have to study in this chapter. Although they separate easier if they 
come in through distinct nerves, yet distinct nerves are not an 
unconditional ground of their discrimination, as we shall presently see. 
The baby, assailed by eyes, ears, nose, skin, and entrails at once, 
feels it all as one great blooming, buzzing confusion; and to the very 
end of life, our location of all things in one space is due to the fact 
that the original extents or bignesses of all the sensations which came 
to our notice at once, coalesced together into one and the same space. 
There is no other reason than this why "the hand I touch and see 
coincides spatially with the hand I immediately feel."[5]    (08)

It is true that we may sometimes be tempted to exclaim, when once a lot 
of hitherto unnoticed details of the object lie before us, "How could we 
ever have been ignorant of these things and yet have felt the object, or 
drawn the conclusion, as if it were a continuum, a plenum? There would 
have been gaps -- but we felt no gaps; wherefore we must have seen and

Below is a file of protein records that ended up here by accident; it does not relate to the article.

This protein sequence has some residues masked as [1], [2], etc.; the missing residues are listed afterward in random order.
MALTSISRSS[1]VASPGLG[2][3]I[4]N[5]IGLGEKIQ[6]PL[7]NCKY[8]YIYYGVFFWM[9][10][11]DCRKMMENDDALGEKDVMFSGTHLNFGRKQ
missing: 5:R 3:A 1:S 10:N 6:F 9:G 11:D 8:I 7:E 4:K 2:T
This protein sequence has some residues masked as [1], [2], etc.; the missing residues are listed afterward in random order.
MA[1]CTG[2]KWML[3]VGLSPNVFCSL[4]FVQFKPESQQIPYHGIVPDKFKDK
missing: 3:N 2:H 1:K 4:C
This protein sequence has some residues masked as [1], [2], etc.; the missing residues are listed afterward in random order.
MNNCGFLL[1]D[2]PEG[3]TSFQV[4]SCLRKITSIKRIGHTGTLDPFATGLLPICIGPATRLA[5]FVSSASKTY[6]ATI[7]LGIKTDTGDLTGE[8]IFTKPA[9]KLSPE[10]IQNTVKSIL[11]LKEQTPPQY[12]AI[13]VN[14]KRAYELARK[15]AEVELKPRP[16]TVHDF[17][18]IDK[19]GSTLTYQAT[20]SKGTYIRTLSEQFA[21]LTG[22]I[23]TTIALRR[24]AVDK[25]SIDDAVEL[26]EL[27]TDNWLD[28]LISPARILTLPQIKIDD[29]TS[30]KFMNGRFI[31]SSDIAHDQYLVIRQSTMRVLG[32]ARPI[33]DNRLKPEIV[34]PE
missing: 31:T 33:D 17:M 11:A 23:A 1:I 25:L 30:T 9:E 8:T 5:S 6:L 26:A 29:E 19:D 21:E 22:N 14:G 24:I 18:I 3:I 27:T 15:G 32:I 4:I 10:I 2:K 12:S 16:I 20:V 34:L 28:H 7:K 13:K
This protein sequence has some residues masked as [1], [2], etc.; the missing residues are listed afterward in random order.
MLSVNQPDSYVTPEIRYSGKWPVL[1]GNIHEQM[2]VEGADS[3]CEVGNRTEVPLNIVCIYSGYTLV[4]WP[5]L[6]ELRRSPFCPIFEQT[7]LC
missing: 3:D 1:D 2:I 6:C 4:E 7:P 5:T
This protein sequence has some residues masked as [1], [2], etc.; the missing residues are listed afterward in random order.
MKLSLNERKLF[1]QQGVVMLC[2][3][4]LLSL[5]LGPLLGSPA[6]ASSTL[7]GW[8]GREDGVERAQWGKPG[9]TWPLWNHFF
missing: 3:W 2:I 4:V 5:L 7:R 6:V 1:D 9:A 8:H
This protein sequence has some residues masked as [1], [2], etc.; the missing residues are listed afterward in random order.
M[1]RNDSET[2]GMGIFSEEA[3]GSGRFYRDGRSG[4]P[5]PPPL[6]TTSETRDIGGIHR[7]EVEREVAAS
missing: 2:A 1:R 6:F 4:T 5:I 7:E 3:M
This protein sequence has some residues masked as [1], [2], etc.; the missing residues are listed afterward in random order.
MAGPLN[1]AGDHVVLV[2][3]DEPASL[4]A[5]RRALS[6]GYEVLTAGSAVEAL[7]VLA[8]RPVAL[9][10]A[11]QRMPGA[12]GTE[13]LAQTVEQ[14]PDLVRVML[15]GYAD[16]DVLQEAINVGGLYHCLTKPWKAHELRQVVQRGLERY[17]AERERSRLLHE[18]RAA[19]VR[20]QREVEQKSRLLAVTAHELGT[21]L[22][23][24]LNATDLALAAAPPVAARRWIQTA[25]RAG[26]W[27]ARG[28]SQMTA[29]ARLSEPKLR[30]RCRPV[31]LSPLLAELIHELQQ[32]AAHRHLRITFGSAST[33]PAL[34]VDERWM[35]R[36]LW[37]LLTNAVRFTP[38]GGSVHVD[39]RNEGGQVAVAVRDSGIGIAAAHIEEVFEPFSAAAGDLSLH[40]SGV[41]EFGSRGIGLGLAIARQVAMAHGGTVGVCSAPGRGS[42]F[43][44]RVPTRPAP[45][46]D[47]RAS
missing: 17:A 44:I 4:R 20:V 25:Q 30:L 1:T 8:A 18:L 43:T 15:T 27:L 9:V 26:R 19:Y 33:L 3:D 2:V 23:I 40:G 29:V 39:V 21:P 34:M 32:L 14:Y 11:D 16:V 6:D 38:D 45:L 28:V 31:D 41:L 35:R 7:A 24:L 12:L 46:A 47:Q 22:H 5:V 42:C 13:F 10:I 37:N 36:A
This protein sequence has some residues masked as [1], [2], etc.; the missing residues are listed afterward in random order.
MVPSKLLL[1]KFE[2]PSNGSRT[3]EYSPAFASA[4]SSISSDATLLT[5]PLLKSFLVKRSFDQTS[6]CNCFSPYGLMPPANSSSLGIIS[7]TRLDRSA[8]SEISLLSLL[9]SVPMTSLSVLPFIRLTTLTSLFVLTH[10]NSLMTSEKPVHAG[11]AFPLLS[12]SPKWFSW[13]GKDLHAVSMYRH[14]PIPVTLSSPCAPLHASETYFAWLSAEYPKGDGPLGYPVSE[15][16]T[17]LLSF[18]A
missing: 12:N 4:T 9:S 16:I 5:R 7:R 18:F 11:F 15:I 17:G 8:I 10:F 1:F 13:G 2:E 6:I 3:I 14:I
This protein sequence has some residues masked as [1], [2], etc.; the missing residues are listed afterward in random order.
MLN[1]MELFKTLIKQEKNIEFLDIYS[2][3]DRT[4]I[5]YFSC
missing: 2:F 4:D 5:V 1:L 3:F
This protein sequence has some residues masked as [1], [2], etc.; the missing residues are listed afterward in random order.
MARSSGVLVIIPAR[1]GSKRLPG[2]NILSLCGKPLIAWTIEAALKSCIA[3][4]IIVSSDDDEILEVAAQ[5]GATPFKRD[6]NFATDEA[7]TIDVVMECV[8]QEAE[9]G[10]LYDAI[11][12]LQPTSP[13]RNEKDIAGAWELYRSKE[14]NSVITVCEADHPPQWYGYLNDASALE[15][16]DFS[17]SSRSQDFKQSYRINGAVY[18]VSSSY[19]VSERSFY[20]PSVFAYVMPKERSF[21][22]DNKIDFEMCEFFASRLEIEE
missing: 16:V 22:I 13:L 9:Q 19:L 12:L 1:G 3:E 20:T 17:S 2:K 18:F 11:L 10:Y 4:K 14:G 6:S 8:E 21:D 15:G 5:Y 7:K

heard these details, leaned upon these steps; they must have been 
operative upon our minds, just as they are now, only unconsciously, or 
at least inattentively. Our first unanalyzed sensation was really 
composed of these elementary sensations, our first rapid conclusion was 
really based on these intermediate inferences, all the while, only we 
failed to note the fact." But this is nothing but the fatal 
'psychologists fallacy' (p. 196) of treating an inferior state of mind 
as if it must somehow know implicitly all that is explicitly known [p. 
489] about the same topic by superior states of mind. The thing thought